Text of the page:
We know that when a member of your family is diagnoses with Autism, you may feel overwhelmed, alone and afraid of the challenges that are ahead of you. These feelings are completely normal and valid, it is a time of uncertainty and change! However, you do not have to feel completely alone; there are resources for you and your family!

Autism speaks has curated a list of resources for your family that will allow you to live a healthy and happy life. The resources that they provide to families range from the person who is on the Autism spectrum to the family members that are affected by their Autism. There are also resources that are specific to the type of Autism that your family member may have. Remember that each type of Autism is different, and their daily lives will be different from the others on the spectrum, so the resources will be different as well.

We also encourage you to look into your community or within support groups to find families that have similar experiences as you. This will allow you to communicate with others that may be feeling the same way as you, giving you an outlet to channel your emotions. Support groups may vary based on the specific diagnoses or a general support group for families with loved ones that have a disability or are special needs.

These resources are meant to help you and your family learn how to cope during a time of uncertainty, fear and challenges. We know that this time in your life in chaotic and hectic, but these resources and support groups will allow you to relate to people that are in your same situation. We hope that you find the proper resources that are right for you and your family.

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How to Be a Friend to Someone with Autism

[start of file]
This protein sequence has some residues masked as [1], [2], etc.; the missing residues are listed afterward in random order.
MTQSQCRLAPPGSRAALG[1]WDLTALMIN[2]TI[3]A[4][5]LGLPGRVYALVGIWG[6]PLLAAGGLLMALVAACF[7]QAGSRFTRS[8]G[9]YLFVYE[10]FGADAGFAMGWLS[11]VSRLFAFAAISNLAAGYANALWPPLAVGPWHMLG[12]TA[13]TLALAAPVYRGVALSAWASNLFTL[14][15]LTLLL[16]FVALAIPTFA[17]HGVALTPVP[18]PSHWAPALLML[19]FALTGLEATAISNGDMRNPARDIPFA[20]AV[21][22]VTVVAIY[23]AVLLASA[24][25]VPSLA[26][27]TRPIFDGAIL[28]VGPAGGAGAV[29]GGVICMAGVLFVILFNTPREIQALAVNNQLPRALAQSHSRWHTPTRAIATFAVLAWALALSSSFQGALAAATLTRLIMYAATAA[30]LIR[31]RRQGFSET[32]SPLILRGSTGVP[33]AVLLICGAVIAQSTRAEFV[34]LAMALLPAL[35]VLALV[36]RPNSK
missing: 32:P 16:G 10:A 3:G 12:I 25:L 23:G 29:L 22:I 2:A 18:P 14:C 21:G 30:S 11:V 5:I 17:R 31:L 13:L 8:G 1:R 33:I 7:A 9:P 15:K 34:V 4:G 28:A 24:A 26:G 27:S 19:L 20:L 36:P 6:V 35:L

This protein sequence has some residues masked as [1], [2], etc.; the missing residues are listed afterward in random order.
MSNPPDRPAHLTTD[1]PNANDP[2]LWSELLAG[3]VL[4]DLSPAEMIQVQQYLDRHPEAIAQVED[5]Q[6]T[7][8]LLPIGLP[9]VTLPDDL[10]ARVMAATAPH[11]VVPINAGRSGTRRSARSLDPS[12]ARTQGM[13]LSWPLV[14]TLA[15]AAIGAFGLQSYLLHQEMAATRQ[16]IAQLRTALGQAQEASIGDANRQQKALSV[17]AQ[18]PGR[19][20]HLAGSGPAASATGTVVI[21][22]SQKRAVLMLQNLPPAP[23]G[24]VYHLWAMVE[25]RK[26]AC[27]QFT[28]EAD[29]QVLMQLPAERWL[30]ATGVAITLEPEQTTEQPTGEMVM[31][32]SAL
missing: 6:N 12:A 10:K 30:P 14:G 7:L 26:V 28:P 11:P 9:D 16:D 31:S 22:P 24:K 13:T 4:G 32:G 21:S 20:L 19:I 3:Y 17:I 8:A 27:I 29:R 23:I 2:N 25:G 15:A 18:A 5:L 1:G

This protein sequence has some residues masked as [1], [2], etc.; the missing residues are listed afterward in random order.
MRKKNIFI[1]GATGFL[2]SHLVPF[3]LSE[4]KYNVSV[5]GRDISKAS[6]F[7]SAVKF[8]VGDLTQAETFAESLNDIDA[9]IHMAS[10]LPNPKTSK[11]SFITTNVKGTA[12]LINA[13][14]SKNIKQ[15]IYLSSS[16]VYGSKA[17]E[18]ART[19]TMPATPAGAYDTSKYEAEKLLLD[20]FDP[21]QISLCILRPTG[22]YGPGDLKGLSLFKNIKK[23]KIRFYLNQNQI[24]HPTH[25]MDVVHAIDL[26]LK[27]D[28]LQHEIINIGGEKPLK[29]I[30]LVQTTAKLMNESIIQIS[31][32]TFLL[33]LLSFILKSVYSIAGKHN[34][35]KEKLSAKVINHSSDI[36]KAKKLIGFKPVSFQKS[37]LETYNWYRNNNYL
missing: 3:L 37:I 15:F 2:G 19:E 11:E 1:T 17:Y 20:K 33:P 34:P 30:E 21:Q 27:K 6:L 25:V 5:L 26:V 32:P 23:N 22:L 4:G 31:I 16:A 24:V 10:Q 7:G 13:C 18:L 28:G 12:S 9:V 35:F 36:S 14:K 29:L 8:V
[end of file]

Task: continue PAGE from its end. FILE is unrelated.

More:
We know that it can be challenging to find ways to relate to and befriend an individual that is on the Autism spectrum, as you may see the world differently and feel as though you cannot make them happy as a friend. That is not always the case, in fact individuals with Autism may want to be friends with you, but have a harder time showing their affection, passion and enthusiasm about relationships. We think it is important to know how you can befriend a person that is on the Autism spectrum, because they may become one of the most important people in the world to you, but you may never have the chance to get to know them due to differences intellectually. Look at our tips below to develop a magical friendship that may last a lifetime!

  • Do not assume that he or she does not want to be your friend, just because they do not vocalize it. Many people on the Autism spectrum have trouble communicating their thoughts and feelings to people, so we encourage you to not assume that if he or she does not show or express obvious interest in being your friend, they truly are not interested. Try asking them to eat lunch with you, take a walk or to just hang out and talk to each other. By you initiating the plans, this will allow the other person to express their interest in whether they want to befriend you or not, without them initiating the contact.
  • Communication should be clear, concise and direct. Individuals with Autism normally respond well to short, to the point sentences that uses direct language. You should also be sure to speak at a reasonable volume and be sure to speak slowly, but not too slowly! You don’t want to offend them, after all! Give the individual time to respond to your sentences, allowing a conversation to flow freely.
  • Make sure that you are respectful of them and view them as a person, not as a project. We know that your intentions may be pure, and you may want to make a new friend, but to an individual with Autism, they may feel differently about your intentions. Try not to look completely past their disability or try to change them, as it is an imperative part of their identity and their personality, but rather embrace it and appreciate them for who they are.

We hope that these tips will help you befriend an individual that is on the Autism spectrum and to create a bond that will last a lifetime. Remember that your friend may not have a positive social interaction with everyone, so be sure to stick up for them if you see them in a dilemma where they need assistance. We hope that you establish relationships that you will cherish deeply.

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The Different Types of Autism and How to Recognize Each